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City Council advances North Anchor proposal

SUBMITTED PHOTO - Sturgeon Development Partners provided the city with conceptual renderings of its proposed plan for North Anchor.There’s a plan in the works for the city’s North Anchor property.

The Lake Oswego City Council voted unanimously Tuesday night to negotiate a development agreement with Sturgeon Development Partners, who responded to the city’s request for proposals last summer with a development concept that would include a mixed-use, 60-unit residential building across the street from a four-story boutique hotel.

Redevelopment Director Brant Williams admitted the city had only received one proposal, but he said the city “felt very positive” about SDP’s ideas.

Williams reminded the council that the RFP called for concepts, rather than finalized plans, and that the city would continue working with SDP and the community to refine the design. The development is estimated to cost $31.2 million, not including the land acquisition from the city. The group’s proposal references a commitment to the communities it operates in.

“As the scale of a project increases, so does the need to develop relationships with neighborhood stakeholders and the various governmental agencies responsible for administering public policy,” SDP’s North Anchor proposal says.

Previous projects for this

group include Fox Tower and

Park Avenue West in downtown Portland. SDP is a partnership of real estate professionals Vanessa Sturgeon, Nick Fritel, and Robert Pile. The group also is partnering with Bob Thompson of TVA Architects and Bart Ricketts of Lease Crutcher Lewis Construction.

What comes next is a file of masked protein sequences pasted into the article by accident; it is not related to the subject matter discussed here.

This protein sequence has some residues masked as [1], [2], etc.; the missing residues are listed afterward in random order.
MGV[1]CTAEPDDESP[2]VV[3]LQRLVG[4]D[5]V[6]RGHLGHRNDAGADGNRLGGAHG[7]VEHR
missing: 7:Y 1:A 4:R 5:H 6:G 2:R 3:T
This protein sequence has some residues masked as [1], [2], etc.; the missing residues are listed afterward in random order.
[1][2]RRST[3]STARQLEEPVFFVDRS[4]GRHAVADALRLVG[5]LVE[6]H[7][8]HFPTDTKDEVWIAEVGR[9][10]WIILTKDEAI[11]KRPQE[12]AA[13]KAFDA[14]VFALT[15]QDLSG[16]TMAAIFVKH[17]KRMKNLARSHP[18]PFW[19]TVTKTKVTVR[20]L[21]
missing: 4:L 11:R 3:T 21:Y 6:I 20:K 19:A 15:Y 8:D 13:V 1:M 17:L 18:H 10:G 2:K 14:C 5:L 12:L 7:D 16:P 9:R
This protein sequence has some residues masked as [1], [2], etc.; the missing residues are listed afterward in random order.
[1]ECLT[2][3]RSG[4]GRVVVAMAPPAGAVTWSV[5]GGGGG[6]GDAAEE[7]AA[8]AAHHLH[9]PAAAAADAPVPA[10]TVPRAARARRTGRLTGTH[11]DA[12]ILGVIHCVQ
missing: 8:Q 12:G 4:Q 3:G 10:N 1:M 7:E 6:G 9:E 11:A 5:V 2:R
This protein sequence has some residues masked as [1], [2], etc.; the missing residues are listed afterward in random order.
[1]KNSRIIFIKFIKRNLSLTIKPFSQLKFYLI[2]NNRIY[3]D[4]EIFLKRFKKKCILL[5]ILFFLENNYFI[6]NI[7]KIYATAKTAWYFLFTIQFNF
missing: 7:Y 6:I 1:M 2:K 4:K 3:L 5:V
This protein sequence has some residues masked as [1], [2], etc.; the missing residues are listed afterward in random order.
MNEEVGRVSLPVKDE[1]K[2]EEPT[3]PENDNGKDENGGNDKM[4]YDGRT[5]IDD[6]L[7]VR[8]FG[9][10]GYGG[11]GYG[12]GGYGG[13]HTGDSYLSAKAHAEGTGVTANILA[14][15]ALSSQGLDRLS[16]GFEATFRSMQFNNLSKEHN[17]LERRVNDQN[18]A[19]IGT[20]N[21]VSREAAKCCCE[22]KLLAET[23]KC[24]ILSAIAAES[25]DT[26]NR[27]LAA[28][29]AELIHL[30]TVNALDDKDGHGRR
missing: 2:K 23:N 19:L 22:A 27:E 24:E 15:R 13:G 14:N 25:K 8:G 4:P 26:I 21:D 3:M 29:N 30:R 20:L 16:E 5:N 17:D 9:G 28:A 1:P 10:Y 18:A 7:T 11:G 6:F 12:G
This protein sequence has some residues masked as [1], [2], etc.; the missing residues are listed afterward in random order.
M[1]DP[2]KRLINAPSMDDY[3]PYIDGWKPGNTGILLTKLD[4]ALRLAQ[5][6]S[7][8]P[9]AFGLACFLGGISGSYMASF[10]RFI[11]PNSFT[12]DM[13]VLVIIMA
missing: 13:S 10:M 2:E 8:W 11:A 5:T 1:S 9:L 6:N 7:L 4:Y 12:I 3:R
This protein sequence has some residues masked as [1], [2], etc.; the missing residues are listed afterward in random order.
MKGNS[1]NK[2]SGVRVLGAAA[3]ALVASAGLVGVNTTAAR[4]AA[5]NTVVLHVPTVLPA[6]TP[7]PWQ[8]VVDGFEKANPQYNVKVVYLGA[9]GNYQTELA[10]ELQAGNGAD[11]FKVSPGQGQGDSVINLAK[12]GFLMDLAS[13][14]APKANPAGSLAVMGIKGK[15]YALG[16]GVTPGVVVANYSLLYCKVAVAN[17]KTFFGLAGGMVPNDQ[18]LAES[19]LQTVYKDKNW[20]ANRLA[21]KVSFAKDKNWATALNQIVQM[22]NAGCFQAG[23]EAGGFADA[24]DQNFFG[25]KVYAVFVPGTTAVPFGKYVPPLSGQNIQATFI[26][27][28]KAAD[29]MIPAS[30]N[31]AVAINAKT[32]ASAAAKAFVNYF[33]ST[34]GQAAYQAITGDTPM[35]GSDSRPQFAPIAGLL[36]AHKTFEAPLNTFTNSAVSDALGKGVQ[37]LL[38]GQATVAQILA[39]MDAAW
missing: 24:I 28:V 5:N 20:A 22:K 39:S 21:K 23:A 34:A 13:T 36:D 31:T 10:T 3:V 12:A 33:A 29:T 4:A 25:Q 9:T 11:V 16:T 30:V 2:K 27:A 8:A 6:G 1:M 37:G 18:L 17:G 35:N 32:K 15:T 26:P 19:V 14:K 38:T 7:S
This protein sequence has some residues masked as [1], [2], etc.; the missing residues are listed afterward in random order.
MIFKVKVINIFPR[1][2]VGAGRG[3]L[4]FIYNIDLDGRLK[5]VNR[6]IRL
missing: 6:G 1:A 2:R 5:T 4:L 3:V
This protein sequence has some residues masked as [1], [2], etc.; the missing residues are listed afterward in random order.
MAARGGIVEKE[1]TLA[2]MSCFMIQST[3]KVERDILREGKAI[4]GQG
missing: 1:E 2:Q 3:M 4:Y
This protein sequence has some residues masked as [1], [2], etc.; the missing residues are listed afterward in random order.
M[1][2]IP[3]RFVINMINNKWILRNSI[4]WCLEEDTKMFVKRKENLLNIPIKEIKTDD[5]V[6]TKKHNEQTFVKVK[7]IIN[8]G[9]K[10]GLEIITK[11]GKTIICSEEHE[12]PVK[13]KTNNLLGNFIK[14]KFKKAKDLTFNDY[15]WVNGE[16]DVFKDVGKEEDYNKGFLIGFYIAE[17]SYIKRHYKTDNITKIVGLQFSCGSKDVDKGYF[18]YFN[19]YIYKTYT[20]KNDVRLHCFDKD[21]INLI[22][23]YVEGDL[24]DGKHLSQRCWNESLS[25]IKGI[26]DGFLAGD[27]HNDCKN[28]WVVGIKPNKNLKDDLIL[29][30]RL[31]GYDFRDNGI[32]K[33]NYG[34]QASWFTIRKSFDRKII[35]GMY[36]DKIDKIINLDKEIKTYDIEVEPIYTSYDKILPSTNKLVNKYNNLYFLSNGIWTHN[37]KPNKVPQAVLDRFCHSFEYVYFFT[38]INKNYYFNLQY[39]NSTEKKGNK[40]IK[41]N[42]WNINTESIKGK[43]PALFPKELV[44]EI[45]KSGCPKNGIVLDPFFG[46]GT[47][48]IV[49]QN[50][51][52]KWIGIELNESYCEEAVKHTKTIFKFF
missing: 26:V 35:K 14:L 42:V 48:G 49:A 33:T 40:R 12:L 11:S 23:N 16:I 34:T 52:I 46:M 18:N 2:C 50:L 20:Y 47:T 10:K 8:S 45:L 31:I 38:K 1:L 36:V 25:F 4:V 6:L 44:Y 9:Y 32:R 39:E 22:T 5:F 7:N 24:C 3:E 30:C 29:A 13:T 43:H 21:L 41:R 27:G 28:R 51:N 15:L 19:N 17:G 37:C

Sturgeon and Ricketts are Lake Oswego residents, “which will provide unparalleled motivation to help create something everyone involved can be proud of,” the proposal says.

SUBMITTED PHOTO - The North Anchor development will be between State and Second streets on B Avenue.In January, the city held a community forum to get direction on best uses for the North Anchor property. From that, the city concluded that there was significant community interest in including housing, public meeting spaces, small-scale retail and hotel uses in the for the First Street/North Anchor Project.

“We took a very hard look at the community feedback that was put together in the RFP,” said Sturgeon, majority owner of SPD. “It gave us a lot of direction and a freedom to be creative. We think we struck a good balance.”

She described the hotel as “smallish,” with 90 rooms.

“That’s about as low as most hoteliers will go,” she said.

Councilor Jackie Manz asked if the apartments might instead be developed as condominiums. Sturgeon said the idea would be “on the table” if development moved forward, but she detailed the difficulties in building residential units to condominium standards.

“The issue with condos in this area is that water intrusion is almost a guarantee, so insurance is so grossly expensive for condo development that it makes it very hard to do on a smaller scale like this,” she said. “We expect insurance to be astronomical.”

Sturgeon said that the design for the project includes underground parking, which comes at extra cost but which is more feasible due to the site’s grade. Asked if this would include public parking, she said the idea was “definitely not off the table.”

“You have to have public parking to support retail, which is why we’ve made the investment to put it underground,” she said.

The proposed parking ratio is 1.5 spaces per residential unit.

For more information about the proposal, and to view

project renderings, visit bit.ly/1GweYRu.